I want to focus on the fact that, disease or injury aside, we all change as we age. Men and women (something no one tells us until it happens) lose hair, even people whose job it is to stay in the peak of physical condition lose muscle tone, skin tone and develop more of a fat layer. Women, particularly if they’ve had children, lose the elasticity of their flesh. Breasts start to sag, especially if she’s breastfed her children. Hips widen. Wrinkles appear. And for everyone, metabolisms slow.
No one gets out of here at 80 looking as they did at 20, or 40.
We live in a society that fetishizes a non-human beauty that even the icons of that beauty cannot maintain, but instead must be airbrushed or Photoshopped into conformity in magazines and videos. No one looks like Scarlett Johansson on the cover of Vogue or Vanity Fair, because Scarlett Johansson doesn’t look like that. Don’t get me wrong, she’s a stunningly beautiful woman before Photoshop, but she isn’t the pore-less ceramic creature they make her into.
Is it telling that when I Googled “before and after Photoshop” the majority of pictures I came up with were women? There were a few dudes, but the majority of them were women. And I think it’s great that more and more female celebrities are allowing the “before” photos to be shown. But wouldn’t it be better if we didn’t HAVE “before” photos, and just represented what human bodies looked like?
This, all of this is why I stress to people the importance of marrying someone you LIKE who shares interests in common with you. It’ll last longer. People are not objects of art, they are living, breathing beings who age and grow and change.
Personal Anecdote Corner: I remember a neighbor of ours in Boise who had been horrid to my mother because of her weight (mom was fat, I’m fat, couldn’t possibly be genetics, heavens! Next I’ll be telling you that I’m short because mom was also short), showing up on our doorstep in tears to apologize, because at some point her metabolism slowed down and no matter what she did, she could not lose weight. She just kept gaining it, and no amount of exercise or dieting changed that fact. And it suddenly dawned on her that just maybe my mom wasn’t sitting on the couch mainlining lard and and powdered sugar after those four and five mile walks she took with the dog every day.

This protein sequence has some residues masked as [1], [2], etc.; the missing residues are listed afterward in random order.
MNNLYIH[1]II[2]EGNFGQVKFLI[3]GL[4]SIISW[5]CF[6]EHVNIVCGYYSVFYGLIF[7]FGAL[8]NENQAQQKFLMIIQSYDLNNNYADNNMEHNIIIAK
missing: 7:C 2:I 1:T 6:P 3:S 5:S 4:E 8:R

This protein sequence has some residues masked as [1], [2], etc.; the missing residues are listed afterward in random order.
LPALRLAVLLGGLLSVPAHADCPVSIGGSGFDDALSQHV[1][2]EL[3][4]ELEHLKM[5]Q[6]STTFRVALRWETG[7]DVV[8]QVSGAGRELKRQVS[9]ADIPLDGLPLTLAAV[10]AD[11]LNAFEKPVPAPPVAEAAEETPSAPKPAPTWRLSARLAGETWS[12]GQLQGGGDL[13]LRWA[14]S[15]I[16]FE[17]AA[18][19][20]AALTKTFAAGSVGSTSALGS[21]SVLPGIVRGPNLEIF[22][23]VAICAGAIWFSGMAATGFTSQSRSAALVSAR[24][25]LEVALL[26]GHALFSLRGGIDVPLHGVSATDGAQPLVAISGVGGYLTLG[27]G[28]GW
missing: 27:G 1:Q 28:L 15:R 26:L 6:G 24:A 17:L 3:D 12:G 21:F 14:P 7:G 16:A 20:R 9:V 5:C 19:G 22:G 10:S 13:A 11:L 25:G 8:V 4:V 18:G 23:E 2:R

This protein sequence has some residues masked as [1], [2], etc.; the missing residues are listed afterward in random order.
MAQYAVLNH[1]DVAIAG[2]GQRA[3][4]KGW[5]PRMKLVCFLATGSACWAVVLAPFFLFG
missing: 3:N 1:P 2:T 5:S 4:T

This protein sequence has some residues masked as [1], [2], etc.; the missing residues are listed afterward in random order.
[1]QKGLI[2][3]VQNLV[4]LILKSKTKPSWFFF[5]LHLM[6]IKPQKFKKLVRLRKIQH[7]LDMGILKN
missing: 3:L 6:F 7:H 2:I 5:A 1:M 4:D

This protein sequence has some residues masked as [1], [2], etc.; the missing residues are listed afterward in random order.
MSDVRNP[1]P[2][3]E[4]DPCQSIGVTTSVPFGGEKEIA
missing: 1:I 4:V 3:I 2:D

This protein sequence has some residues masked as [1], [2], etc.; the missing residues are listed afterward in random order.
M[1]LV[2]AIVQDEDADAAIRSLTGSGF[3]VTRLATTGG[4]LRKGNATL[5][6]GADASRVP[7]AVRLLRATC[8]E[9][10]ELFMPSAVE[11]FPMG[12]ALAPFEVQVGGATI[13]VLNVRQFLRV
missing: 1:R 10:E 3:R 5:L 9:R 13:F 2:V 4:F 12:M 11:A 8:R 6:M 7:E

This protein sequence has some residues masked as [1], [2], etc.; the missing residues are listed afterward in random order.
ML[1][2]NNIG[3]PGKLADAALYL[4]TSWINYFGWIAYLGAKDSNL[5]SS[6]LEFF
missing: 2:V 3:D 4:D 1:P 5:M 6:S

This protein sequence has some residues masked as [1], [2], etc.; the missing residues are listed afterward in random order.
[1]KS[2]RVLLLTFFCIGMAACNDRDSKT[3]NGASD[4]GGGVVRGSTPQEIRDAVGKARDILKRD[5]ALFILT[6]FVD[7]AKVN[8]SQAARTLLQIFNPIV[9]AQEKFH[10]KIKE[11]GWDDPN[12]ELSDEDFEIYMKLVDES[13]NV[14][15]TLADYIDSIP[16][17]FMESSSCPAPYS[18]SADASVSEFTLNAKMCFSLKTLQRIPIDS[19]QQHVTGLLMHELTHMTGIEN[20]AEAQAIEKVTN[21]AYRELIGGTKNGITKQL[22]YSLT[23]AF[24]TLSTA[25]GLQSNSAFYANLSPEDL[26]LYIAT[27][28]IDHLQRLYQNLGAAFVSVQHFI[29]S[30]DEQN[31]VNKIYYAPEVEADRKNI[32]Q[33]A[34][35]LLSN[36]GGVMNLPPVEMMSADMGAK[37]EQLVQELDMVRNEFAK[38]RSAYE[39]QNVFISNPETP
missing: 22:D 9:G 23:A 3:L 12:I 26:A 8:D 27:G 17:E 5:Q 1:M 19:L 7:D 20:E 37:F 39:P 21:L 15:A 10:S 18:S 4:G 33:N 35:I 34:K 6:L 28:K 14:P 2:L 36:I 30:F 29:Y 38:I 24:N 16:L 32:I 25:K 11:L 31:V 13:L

*Yes, I know women do it, too. I’ve seen those letters as well, but nowhere near the numbers in which men write in. However, this could be the bias of those answering the letters, but I have no way to judge that. It’s also a common trope in our media, and society at large. How many jokes hinge around men trading in their first wife for a “newer model?” Particularly successful men? The book The First Wives Club was written for a reason.
**There was a study done in Quebec that did look at breast cancer specifically and found that breast cancer diagnoses didn’t raise their chances of divorce, but it only looked at women in majority Catholic Quebec, and it did not appear to differentiate between women who were treated with mastectomy versus those who were able to keep their breasts.